DOI: http://dx.doi.org/10.18203/issn.2454-2156.IntJSciRep20213259

Prevalence of intestinal parasites and its association factors, knowledge, attitude and practice about intestinal parasite Saint Peter TB specialized hospital Addis Ababa, Ethiopia

Birhanu K. Muleta, Asmare M. Wube, Yeabkal D. Teka, Mistre W. Gebre, Biruk Z. Zerfu

Abstract


Background: Intestinal parasitic infections and HIV/AIDS have been the leading and persisting public health problems in the world. There vital causes of morbidity and mortality are remarkably high in Sub-Saharan Africa.

Methods: A cross-sectional study was conducted among patients attending Saint Peter hospital from December 2019 to May 2020. A total of 328 participants were select by using convenient sampling method. Socio-demographic data and knowledge, attitude and practice were collected using a structured questioner. Stool specimen was collected using clean container and processed and analyzed for parasitological examination using direct wet mount, formal-ether sedimentation and modified Ziehl-Neelsen (ZN) staining techniques. Venous blood was collected and the CD4+ T-lymphocyte and hemoglobin analyzed by Presto instrument. The data were analyzed by using SPSS version 23 and p values less than 0.05 were considered statistically significant.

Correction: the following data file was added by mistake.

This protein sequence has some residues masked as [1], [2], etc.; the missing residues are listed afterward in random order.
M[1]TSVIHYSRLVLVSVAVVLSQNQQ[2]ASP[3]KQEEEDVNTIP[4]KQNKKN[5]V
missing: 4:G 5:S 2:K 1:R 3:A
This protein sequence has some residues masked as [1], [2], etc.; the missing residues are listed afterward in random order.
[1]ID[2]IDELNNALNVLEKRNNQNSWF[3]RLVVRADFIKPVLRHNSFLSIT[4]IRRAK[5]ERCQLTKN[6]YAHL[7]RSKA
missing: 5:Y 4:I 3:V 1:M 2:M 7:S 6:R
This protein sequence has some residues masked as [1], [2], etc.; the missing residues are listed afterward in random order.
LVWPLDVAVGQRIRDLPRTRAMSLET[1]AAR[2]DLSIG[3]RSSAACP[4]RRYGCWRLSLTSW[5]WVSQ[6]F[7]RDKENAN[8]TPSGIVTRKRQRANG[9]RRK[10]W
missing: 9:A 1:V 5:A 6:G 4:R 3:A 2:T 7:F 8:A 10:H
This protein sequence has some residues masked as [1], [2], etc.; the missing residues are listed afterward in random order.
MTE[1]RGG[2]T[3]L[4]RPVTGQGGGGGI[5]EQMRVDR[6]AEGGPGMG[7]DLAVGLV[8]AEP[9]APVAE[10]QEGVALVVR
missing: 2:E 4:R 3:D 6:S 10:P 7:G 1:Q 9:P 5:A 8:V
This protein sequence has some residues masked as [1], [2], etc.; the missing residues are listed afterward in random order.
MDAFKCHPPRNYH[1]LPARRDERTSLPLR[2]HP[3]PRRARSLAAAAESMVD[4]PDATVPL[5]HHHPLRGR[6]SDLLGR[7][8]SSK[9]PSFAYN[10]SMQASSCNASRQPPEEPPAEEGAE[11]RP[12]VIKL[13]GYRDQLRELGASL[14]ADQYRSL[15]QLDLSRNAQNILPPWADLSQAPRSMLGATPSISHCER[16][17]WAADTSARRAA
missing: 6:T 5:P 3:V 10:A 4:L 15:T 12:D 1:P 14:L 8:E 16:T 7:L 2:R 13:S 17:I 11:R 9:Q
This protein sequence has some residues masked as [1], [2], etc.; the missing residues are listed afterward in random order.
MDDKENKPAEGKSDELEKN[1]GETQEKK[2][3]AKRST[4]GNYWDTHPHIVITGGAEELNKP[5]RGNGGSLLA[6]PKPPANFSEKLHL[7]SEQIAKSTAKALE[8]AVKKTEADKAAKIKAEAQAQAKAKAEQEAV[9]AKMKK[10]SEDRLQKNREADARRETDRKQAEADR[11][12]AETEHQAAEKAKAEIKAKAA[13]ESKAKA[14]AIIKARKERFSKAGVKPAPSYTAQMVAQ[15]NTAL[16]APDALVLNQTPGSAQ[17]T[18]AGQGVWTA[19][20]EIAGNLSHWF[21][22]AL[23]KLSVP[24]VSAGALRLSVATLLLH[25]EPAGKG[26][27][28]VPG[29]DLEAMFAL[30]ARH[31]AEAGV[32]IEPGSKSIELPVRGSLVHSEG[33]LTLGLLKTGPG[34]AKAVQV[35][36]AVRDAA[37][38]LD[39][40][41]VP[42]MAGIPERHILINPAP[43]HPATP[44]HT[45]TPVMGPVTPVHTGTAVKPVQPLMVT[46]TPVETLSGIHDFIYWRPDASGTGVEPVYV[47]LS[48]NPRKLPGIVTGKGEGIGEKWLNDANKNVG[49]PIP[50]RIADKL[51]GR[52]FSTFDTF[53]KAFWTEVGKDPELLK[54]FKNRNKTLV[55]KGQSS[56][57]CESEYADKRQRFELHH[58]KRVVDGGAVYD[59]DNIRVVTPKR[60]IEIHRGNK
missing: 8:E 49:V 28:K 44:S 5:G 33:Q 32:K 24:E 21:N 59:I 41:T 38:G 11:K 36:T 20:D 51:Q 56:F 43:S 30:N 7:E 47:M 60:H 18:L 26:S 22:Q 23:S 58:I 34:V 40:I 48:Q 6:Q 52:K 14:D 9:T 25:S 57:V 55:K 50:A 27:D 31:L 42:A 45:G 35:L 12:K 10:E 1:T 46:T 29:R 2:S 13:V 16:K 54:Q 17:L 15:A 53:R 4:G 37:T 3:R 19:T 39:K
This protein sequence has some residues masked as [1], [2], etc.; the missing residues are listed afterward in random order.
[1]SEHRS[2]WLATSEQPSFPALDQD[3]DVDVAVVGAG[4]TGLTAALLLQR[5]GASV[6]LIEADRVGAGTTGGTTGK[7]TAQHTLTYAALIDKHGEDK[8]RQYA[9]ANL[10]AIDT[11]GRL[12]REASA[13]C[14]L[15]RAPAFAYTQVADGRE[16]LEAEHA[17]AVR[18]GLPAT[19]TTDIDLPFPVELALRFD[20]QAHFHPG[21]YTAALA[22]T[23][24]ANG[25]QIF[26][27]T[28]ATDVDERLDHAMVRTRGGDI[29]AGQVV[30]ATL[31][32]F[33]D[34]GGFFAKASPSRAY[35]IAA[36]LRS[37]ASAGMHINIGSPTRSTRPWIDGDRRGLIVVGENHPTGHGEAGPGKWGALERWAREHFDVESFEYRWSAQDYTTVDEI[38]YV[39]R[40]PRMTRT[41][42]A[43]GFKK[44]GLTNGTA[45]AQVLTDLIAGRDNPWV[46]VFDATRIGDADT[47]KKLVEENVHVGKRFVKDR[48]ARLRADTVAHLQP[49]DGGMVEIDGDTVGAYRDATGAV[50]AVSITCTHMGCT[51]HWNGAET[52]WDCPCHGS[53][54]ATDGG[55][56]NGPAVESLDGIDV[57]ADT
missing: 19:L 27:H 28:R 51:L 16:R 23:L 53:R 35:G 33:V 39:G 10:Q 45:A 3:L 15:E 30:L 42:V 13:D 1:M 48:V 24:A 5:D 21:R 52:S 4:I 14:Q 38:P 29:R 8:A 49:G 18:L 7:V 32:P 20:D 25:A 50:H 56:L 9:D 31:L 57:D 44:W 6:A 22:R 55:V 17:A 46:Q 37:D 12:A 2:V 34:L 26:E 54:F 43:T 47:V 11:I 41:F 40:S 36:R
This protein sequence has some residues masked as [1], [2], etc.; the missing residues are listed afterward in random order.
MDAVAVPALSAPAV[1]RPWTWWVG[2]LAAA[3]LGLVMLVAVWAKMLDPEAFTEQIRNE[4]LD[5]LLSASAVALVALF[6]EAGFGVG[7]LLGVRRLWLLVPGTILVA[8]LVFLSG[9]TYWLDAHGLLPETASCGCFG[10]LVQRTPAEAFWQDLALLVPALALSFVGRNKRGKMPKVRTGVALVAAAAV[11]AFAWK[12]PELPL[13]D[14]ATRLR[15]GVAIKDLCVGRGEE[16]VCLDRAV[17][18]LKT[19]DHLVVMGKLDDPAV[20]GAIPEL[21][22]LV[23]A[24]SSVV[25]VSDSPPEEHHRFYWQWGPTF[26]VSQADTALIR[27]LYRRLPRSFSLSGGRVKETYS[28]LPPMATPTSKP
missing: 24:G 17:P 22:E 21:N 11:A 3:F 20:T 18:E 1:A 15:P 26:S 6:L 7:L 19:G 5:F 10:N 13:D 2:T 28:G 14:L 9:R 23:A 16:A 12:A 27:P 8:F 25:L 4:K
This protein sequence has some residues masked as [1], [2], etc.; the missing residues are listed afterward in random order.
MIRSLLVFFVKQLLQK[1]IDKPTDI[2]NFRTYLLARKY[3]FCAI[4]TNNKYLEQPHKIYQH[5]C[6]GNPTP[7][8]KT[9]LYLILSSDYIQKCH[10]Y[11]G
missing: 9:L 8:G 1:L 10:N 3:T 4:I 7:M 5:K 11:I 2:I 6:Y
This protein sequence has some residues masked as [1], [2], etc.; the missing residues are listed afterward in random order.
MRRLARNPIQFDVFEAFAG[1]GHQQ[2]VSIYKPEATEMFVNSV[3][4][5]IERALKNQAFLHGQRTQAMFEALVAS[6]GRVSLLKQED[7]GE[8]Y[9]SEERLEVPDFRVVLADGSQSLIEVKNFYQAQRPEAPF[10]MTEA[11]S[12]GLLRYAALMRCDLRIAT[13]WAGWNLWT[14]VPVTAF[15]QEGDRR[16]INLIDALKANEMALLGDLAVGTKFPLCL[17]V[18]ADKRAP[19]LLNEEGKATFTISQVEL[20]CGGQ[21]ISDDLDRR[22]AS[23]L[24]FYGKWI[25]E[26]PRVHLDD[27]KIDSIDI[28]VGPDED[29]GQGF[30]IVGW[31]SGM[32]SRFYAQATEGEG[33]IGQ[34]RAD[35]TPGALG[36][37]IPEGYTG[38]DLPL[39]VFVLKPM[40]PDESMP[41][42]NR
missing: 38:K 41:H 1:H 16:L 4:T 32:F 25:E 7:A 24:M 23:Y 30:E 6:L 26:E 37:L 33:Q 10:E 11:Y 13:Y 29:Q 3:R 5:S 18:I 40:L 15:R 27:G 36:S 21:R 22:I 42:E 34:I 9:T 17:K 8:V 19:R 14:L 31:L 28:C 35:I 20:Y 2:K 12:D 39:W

Results: A total of 328 HIV-positive individuals (59.8% female) of age ranging from 13-72 years (mean=41.8, SD=10.8) participated in this study. The overall prevalence of intestinal parasites among the study participants was 26.2% (86/328), from this 88.4% (76/86) was infected by single parasite. IP was significantly associated with CD4 count <200 AOR (4.736 CI: 2.338-9.594; p<0.001) and also anemia AOR (3.271 CI: 1.069-10.010).

Conclusions: Intestinal parasitic infections are still common health problems among HIV/ADIS patients in the study area, so the health professionals need to give attention to parasitological examinations in the routine treatment of HIV/AIDS patients and also give education on these three parts knowledge, attitude and practice, but more focus and follow up on the practice of HIV/AIDS patients on transmission, prevention and control mechanisms of intestinal parasitosis.


Keywords


Intestinal parasite, HIV/AIDS, Saint Peter TB specialized hospital, Ethiopia

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References


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